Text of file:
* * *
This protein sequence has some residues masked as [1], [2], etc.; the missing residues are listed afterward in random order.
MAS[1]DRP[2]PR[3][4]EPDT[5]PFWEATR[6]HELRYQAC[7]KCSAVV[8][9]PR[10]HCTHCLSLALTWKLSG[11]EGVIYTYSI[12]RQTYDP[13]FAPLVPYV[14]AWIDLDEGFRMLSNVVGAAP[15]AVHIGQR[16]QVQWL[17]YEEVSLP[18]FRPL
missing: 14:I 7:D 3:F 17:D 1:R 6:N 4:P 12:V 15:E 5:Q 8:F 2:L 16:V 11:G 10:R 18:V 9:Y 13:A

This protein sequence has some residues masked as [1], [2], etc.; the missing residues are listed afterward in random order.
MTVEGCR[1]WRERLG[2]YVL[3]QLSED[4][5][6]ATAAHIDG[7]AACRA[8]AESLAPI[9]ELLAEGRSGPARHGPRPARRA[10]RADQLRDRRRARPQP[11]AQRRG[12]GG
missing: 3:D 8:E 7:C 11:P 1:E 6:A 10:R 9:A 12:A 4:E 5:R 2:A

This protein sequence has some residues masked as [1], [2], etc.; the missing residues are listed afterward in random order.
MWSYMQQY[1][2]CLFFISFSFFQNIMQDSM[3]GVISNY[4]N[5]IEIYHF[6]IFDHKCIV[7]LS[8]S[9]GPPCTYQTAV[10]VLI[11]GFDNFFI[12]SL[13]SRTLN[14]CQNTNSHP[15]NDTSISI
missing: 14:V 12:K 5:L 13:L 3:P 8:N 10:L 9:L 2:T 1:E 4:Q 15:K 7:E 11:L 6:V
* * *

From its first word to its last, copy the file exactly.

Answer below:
This protein sequence has some residues masked as [1], [2], etc.; the missing residues are listed afterward in random order.
MAS[1]DRP[2]PR[3][4]EPDT[5]PFWEATR[6]HELRYQAC[7]KCSAVV[8][9]PR[10]HCTHCLSLALTWKLSG[11]EGVIYTYSI[12]RQTYDP[13]FAPLVPYV[14]AWIDLDEGFRMLSNVVGAAP[15]AVHIGQR[16]QVQWL[17]YEEVSLP[18]FRPL
missing: 14:I 7:D 3:F 17:D 1:R 6:N 4:P 12:V 15:E 5:Q 8:F 2:L 16:V 11:G 10:R 18:V 9:Y 13:A

This protein sequence has some residues masked as [1], [2], etc.; the missing residues are listed afterward in random order.
MTVEGCR[1]WRERLG[2]YVL[3]QLSED[4][5][6]ATAAHIDG[7]AACRA[8]AESLAPI[9]ELLAEGRSGPARHGPRPARRA[10]RADQLRDRRRARPQP[11]AQRRG[12]GG
missing: 3:D 8:E 7:C 11:P 1:E 6:A 10:R 9:A 12:A 4:E 5:R 2:A

This protein sequence has some residues masked as [1], [2], etc.; the missing residues are listed afterward in random order.
MWSYMQQY[1][2]CLFFISFSFFQNIMQDSM[3]GVISNY[4]N[5]IEIYHF[6]IFDHKCIV[7]LS[8]S[9]GPPCTYQTAV[10]VLI[11]GFDNFFI[12]SL[13]SRTLN[14]CQNTNSHP[15]NDTSISI
missing: 14:V 12:K 5:L 13:L 3:P 8:N 10:L 9:L 2:T 1:E 4:Q 15:K 7:E 11:L 6:V